Classic Streamliners - TRAINCYCLOPEDIA
Chicago Railroad Fair, 1949. This is the Chesapeake and Ohio Railway's "500" streamlined steam turbine locomotive for passenger train use. There were 3 of these new in 1948 and 1949, but the railroad kept running into various mechanical issues with them. They were taken from service and scrapped by 1950.
By Joe+Jeanette Archie - AM05032Uploaded by We hope, CC BY 2.0, https://commons.wikimedia.org/w/index.php?curid=17618607
A postcard photo of Chesapeake and Ohio Railway's M-1 No. 500, a coal-fired steam turbine locomotive.
An M-1 Slideshow.
Chesapeake and Ohio Class M-1 Steam Turbine Locomotive
The Chesapeake and Ohio class M-1 was a fleet of three steam turbine locomotives built by the Baldwin Locomotive Works for the Chesapeake and Ohio Railway in 1947–1948 for service on the Chessie streamliner. As diesel locomotives became more prevalent following World War II, the C&O was one of several railroads loath to abandon coal as a fuel source, and saw steam turbine technology as a possible alternative to diesel. At the time of its construction it was the longest single-unit locomotive in the world.
The design of the M-1 was a collaboration between the C&O, the Baldwin Locomotive Works and Westinghouse. The C&O possessed substantial coal-hauling revenue and was loath to abandon it as a fuel source. Further, C&O's engineering staff expressed concern that oil reserves would be exhausted within 25-30 years. The locomotive contained a single Westinghouse turbine which in turn drove four direct current (DC) generators, mounted in pairs. Each generator produced 1,000 kilowatts (1,300 hp), and the four generators collectively turned eight traction motors.
Defying the usual convention, the M-1 was arranged with its boiler in the rear and the coal bunker in the front. The turbine-generator system meant that the M-1 contained no cylinders. The reduced number of moving parts meant that, in theory, the M1 required far less maintenance than a conventional steam locomotive. Its designers predicted that it could make the run from Washington to Cincinnati—and back—without servicing.
The locomotive's throttle included eleven settings, ranging from one (idling) to eleven (full speed). The locomotive's cruising speed was 70 miles per hour (110 km/h), at which point the throttle was on "seven." During a trial run with a reporter from Popular Mechanics aboard, a C&O engineer expressed his dissatisfaction with a local speed limit of 75 miles per hour (121 km/h), noting that he would "sure like to be able to pull it back to eleven!" Not including research and development, the three locomotives cost $1.6 million.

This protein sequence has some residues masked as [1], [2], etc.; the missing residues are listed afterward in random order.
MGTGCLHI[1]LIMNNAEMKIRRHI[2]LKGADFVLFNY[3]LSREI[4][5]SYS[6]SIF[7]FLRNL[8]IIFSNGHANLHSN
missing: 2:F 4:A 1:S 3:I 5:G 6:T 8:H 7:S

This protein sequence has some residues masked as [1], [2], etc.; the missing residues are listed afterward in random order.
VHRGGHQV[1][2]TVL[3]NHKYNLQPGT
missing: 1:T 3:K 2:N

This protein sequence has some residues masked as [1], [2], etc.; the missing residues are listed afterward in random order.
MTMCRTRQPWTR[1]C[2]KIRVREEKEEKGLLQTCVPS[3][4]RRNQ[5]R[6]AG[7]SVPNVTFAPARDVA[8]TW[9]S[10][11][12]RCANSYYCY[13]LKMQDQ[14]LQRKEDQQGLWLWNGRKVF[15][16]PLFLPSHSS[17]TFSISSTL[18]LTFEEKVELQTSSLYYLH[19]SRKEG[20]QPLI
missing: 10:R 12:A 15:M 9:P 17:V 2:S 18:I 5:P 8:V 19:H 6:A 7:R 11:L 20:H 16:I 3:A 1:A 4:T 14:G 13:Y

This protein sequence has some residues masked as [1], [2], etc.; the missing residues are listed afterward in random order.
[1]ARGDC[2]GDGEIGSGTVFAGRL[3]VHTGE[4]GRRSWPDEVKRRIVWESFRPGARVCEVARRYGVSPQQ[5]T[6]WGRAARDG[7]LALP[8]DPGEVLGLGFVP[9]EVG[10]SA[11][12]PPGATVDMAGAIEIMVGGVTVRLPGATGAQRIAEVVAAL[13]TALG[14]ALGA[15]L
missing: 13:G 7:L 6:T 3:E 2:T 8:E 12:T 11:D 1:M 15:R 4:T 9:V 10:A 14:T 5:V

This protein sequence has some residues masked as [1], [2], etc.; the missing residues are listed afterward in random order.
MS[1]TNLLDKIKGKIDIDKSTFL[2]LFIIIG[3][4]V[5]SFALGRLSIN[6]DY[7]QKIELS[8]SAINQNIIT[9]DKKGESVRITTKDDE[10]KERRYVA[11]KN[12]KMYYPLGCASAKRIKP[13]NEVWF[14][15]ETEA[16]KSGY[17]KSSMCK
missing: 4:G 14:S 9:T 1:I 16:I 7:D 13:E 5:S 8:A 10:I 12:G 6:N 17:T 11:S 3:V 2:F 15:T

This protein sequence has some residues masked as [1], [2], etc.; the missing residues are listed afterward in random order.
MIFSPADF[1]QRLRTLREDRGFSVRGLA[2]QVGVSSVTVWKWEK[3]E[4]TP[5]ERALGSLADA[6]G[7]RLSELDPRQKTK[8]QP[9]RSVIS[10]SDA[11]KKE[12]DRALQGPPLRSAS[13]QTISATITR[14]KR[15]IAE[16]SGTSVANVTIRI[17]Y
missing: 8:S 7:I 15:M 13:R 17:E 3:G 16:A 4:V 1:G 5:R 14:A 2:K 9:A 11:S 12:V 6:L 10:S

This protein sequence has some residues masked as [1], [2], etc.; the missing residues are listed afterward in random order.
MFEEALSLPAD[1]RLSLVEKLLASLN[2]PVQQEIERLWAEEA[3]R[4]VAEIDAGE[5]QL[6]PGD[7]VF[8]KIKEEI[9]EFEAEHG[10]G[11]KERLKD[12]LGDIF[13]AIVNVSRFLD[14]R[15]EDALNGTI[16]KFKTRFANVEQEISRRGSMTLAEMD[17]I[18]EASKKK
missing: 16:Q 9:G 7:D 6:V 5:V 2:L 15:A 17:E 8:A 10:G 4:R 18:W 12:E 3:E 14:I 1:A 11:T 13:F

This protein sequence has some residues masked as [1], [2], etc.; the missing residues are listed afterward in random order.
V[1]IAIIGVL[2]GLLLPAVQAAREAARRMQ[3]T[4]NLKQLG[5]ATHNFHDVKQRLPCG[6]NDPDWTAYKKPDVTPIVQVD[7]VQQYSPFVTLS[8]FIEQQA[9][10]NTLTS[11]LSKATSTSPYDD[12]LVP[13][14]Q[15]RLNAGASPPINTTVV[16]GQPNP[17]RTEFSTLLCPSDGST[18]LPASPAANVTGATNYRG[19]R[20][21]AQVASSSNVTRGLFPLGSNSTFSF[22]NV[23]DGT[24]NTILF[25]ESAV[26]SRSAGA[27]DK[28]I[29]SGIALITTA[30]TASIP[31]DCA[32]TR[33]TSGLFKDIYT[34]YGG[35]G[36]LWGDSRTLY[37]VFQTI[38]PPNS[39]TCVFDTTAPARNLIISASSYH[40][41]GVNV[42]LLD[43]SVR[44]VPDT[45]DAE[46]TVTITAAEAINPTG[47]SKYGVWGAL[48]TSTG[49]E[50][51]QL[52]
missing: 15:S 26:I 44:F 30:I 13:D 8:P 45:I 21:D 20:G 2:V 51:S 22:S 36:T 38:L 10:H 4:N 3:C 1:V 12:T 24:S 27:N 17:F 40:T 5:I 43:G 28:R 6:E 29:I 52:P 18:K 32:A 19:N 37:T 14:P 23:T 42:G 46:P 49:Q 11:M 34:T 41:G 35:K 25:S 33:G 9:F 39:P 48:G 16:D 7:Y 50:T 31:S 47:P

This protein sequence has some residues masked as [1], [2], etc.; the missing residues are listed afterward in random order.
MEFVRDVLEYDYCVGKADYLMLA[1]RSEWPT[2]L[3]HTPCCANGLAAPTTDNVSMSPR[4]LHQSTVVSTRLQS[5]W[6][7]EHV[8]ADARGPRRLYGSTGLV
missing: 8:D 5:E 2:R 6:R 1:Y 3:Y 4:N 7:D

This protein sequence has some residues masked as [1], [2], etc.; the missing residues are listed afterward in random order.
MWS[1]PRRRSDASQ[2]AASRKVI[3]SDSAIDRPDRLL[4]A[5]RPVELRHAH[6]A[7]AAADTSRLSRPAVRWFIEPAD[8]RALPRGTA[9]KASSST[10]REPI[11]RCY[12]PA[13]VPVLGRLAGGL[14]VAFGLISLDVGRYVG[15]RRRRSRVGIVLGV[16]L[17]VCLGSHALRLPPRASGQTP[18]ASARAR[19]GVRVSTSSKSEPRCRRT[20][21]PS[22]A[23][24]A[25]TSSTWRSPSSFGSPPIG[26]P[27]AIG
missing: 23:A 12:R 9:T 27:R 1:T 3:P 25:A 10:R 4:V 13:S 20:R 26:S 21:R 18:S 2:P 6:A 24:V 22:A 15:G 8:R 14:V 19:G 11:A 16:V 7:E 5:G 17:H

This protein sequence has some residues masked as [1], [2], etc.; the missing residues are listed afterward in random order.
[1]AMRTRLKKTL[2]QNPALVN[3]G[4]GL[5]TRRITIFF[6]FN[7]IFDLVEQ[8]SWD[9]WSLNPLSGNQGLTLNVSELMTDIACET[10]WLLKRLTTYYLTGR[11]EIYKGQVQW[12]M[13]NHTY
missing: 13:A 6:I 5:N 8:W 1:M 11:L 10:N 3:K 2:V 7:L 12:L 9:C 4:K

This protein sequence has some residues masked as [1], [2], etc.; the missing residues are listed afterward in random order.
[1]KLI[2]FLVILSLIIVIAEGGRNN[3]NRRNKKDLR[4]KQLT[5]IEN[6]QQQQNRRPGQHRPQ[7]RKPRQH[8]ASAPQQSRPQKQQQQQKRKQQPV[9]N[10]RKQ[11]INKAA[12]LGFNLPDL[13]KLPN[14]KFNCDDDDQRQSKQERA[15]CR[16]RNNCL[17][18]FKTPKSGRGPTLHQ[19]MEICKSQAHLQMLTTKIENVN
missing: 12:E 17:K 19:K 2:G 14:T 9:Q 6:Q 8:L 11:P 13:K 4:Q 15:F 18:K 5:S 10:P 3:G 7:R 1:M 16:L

The C&O cancelled the Chessie in 1948, before it ran in revenue service, depriving the M-1s of their reason for existence. The M-1s themselves proved expensive to operate and mechanically unreliable.:202 They spent their short careers operating between Clifton Forge and Charlottesville, Virginia. The locomotives were scrapped in 1950.
Chesapeake and Ohio Class M-1 Overview
Type and origin
Power type: Steam turbine electric
Builder: Baldwin Locomotive Works
Serial number: 73079–73081
Model: 4-8-0-4-8-4 TE
Build date: 1947–1948
Total produced: 3
Gauge: 4 ft 8 1⁄2 in (1,435 mm)
Driver diameter: 40 in (1,016 mm)
Length: 154 ft 3⁄4 in (46.96 m)
Loco weight: 857,000 lb (388.7 tonnes)
Total weight: 617 tonnes (607.3 long tons; 680.1 short tons)
Fuel type: Coal
Fuel capacity: 29.25 short tons (26.54 t)
Water capacity: 25,000 US gallons (95,000 l; 21,000 imp gal)
Boiler pressure: 310 psi (2.14 MPa)
Maximum speed: 100 miles per hour (160 km/h)
Power output: 6,000 hp (4,470 kW) (turbine)
Text: wikipedia.org. Images: Public Domain; http://www.commons.wikimedia.org (unless otherwise specified) and 17 U.S. Code § 107 fair use. References: Lewis, Robert G. The Handbook of American Railroads. New York: Simmons-Boardman Publishing Corporation, 1951, 2nd Edition 1956. Site Map Contact webmaster HERE.
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